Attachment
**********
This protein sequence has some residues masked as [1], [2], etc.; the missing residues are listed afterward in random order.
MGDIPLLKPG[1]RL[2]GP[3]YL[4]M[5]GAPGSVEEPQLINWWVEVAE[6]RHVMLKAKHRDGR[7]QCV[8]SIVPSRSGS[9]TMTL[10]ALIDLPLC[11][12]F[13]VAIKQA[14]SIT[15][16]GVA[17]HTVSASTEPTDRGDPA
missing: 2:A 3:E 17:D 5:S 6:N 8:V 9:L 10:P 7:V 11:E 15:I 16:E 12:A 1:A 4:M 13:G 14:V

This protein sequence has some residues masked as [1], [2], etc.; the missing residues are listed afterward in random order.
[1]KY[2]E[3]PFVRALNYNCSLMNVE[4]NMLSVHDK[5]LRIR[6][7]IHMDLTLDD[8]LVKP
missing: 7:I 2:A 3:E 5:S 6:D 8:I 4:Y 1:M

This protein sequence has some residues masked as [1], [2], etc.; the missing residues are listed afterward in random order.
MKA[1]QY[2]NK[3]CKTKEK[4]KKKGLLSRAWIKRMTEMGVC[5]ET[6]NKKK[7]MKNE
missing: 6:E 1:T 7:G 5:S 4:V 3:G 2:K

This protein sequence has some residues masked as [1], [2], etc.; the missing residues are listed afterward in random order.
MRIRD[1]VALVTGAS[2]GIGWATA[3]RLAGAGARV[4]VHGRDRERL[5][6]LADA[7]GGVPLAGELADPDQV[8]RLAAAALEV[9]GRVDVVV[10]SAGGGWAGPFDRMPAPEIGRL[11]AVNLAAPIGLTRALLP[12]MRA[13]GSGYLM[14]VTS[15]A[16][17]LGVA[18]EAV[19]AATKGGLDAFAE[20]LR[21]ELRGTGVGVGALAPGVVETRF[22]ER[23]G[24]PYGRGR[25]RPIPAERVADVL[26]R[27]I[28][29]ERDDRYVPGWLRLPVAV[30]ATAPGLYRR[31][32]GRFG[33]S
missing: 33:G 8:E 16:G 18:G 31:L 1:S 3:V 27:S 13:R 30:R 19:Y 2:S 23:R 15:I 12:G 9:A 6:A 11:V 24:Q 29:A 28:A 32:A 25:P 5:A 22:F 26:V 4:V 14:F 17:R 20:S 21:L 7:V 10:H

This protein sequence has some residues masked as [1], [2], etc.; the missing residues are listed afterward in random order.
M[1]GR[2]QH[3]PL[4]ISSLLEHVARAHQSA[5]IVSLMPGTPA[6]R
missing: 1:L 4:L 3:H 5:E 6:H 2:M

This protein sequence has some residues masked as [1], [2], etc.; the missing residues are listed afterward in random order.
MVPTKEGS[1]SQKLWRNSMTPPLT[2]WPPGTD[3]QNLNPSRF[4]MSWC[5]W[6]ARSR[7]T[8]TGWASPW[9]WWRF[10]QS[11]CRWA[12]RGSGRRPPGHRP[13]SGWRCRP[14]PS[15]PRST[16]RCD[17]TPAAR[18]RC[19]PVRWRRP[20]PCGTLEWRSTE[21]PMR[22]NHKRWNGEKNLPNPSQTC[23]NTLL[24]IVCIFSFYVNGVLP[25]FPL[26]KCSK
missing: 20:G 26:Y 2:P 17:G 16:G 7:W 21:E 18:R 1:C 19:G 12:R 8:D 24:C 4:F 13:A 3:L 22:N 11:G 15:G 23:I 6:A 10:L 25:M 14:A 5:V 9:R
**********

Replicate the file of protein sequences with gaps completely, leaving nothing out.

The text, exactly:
This protein sequence has some residues masked as [1], [2], etc.; the missing residues are listed afterward in random order.
MGDIPLLKPG[1]RL[2]GP[3]YL[4]M[5]GAPGSVEEPQLINWWVEVAE[6]RHVMLKAKHRDGR[7]QCV[8]SIVPSRSGS[9]TMTL[10]ALIDLPLC[11][12]F[13]VAIKQA[14]SIT[15][16]GVA[17]HTVSASTEPTDRGDPA
missing: 2:A 3:E 17:D 5:S 6:N 8:V 9:L 10:P 7:V 11:E 15:I 16:E 12:A 1:A 4:M 13:G 14:V

This protein sequence has some residues masked as [1], [2], etc.; the missing residues are listed afterward in random order.
[1]KY[2]E[3]PFVRALNYNCSLMNVE[4]NMLSVHDK[5]LRIR[6][7]IHMDLTLDD[8]LVKP
missing: 7:I 2:A 3:E 5:S 6:D 8:I 4:Y 1:M

This protein sequence has some residues masked as [1], [2], etc.; the missing residues are listed afterward in random order.
MKA[1]QY[2]NK[3]CKTKEK[4]KKKGLLSRAWIKRMTEMGVC[5]ET[6]NKKK[7]MKNE
missing: 6:E 1:T 7:G 5:S 4:V 3:G 2:K

This protein sequence has some residues masked as [1], [2], etc.; the missing residues are listed afterward in random order.
MRIRD[1]VALVTGAS[2]GIGWATA[3]RLAGAGARV[4]VHGRDRERL[5][6]LADA[7]GGVPLAGELADPDQV[8]RLAAAALEV[9]GRVDVVV[10]SAGGGWAGPFDRMPAPEIGRL[11]AVNLAAPIGLTRALLP[12]MRA[13]GSGYLM[14]VTS[15]A[16][17]LGVA[18]EAV[19]AATKGGLDAFAE[20]LR[21]ELRGTGVGVGALAPGVVETRF[22]ER[23]G[24]PYGRGR[25]RPIPAERVADVL[26]R[27]I[28][29]ERDDRYVPGWLRLPVAV[30]ATAPGLYRR[31][32]GRFG[33]S
missing: 33:G 8:E 16:G 18:G 31:L 1:S 3:V 27:S 13:R 30:R 19:Y 2:S 23:R 15:I 12:G 9:A 6:A 11:V 24:Q 29:A 28:A 32:A 25:P 5:A 22:F 26:V 4:V 14:F 17:R 20:S 21:L 7:V 10:H

This protein sequence has some residues masked as [1], [2], etc.; the missing residues are listed afterward in random order.
M[1]GR[2]QH[3]PL[4]ISSLLEHVARAHQSA[5]IVSLMPGTPA[6]R
missing: 1:L 4:L 3:H 5:E 6:H 2:M

This protein sequence has some residues masked as [1], [2], etc.; the missing residues are listed afterward in random order.
MVPTKEGS[1]SQKLWRNSMTPPLT[2]WPPGTD[3]QNLNPSRF[4]MSWC[5]W[6]ARSR[7]T[8]TGWASPW[9]WWRF[10]QS[11]CRWA[12]RGSGRRPPGHRP[13]SGWRCRP[14]PS[15]PRST[16]RCD[17]TPAAR[18]RC[19]PVRWRRP[20]PCGTLEWRSTE[21]PMR[22]NHKRWNGEKNLPNPSQTC[23]NTLL[24]IVCIFSFYVNGVLP[25]FPL[26]KCSK
missing: 20:G 26:Y 2:P 17:G 16:G 7:W 21:E 18:R 1:C 19:G 12:R 8:D 24:C 4:F 13:A 3:L 22:N 11:G 15:G 23:I 6:A 10:L 25:M 14:A 5:V 9:R